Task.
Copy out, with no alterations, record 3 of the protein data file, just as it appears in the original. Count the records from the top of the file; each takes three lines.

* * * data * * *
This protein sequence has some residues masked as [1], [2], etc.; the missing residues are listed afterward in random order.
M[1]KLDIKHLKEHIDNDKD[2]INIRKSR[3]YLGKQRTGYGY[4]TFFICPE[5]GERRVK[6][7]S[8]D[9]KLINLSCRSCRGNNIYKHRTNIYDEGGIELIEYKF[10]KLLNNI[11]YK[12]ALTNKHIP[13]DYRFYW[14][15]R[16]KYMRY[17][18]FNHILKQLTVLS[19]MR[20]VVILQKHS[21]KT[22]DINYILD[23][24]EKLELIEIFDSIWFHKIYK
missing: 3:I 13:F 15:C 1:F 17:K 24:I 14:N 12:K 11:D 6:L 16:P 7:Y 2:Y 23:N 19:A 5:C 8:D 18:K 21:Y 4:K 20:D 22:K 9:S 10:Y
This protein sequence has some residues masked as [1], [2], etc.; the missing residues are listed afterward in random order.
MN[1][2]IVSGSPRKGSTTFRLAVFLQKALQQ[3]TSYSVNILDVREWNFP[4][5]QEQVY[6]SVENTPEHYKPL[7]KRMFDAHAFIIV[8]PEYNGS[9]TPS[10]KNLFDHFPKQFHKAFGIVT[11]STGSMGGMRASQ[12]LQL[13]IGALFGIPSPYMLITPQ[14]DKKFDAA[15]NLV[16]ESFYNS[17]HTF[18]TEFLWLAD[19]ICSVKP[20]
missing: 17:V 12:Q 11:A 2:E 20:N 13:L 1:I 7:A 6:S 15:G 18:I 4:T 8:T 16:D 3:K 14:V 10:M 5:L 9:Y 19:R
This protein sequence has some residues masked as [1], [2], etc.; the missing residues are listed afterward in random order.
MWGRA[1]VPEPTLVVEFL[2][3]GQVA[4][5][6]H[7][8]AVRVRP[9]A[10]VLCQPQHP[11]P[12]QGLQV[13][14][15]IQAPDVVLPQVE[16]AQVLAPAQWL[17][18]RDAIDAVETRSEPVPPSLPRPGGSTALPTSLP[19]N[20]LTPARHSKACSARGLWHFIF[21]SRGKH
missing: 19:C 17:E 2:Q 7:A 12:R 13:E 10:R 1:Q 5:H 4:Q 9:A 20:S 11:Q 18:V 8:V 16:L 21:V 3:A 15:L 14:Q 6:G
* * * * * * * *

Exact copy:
This protein sequence has some residues masked as [1], [2], etc.; the missing residues are listed afterward in random order.
MWGRA[1]VPEPTLVVEFL[2][3]GQVA[4][5][6]H[7][8]AVRVRP[9]A[10]VLCQPQHP[11]P[12]QGLQV[13][14][15]IQAPDVVLPQVE[16]AQVLAPAQWL[17][18]RDAIDAVETRSEPVPPSLPRPGGSTALPTSLP[19]N[20]LTPARHSKACSARGLWHFIF[21]SRGKH
missing: 19:C 17:E 2:Q 7:A 12:R 13:E 10:R 1:Q 5:H 4:Q 9:A 20:S 11:Q 18:V 8:V 16:L 21:V 3:A 15:L 14:Q 6:G